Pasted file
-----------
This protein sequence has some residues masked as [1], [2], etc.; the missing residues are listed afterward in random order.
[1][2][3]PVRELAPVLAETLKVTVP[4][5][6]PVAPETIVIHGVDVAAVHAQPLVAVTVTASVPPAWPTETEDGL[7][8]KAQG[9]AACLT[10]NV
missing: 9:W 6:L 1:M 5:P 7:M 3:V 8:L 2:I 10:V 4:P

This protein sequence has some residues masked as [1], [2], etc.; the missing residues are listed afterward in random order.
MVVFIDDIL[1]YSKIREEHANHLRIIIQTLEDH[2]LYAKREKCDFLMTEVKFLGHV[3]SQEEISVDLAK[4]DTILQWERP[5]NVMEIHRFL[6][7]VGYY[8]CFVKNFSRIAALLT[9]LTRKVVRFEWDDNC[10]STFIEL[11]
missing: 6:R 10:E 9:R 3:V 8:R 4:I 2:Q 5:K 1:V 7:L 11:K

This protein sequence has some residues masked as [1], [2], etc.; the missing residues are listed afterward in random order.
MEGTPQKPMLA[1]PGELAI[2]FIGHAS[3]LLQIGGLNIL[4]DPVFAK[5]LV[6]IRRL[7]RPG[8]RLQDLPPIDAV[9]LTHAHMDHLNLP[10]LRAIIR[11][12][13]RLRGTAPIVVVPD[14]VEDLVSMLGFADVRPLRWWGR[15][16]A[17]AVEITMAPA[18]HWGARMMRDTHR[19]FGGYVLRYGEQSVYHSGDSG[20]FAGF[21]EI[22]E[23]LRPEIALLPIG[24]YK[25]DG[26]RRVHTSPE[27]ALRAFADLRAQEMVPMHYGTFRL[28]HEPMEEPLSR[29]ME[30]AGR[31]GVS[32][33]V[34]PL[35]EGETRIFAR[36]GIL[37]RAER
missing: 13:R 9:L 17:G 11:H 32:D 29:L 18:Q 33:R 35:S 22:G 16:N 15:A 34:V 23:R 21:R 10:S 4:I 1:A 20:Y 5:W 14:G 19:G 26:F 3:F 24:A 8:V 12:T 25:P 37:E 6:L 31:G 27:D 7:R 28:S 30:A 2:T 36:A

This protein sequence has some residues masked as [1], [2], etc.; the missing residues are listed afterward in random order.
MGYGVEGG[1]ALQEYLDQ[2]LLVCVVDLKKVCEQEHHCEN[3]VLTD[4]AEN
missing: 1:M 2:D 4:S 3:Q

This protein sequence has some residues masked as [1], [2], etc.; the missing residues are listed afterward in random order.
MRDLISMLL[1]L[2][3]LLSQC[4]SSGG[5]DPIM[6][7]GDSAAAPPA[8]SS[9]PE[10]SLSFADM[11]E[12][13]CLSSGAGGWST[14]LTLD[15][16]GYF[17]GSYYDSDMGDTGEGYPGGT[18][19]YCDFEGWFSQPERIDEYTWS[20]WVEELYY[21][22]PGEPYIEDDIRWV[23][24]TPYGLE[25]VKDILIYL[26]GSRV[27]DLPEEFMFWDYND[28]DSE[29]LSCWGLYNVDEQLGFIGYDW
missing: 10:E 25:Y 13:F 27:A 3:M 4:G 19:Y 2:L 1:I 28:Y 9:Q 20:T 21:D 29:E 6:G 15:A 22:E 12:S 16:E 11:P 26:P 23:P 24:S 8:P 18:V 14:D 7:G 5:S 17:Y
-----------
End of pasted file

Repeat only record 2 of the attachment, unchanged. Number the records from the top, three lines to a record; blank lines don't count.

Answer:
This protein sequence has some residues masked as [1], [2], etc.; the missing residues are listed afterward in random order.
MVVFIDDIL[1]YSKIREEHANHLRIIIQTLEDH[2]LYAKREKCDFLMTEVKFLGHV[3]SQEEISVDLAK[4]DTILQWERP[5]NVMEIHRFL[6][7]VGYY[8]CFVKNFSRIAALLT[9]LTRKVVRFEWDDNC[10]STFIEL[11]
missing: 6:R 10:E 9:R 3:V 8:R 4:I 2:Q 5:K 1:V 7:L 11:K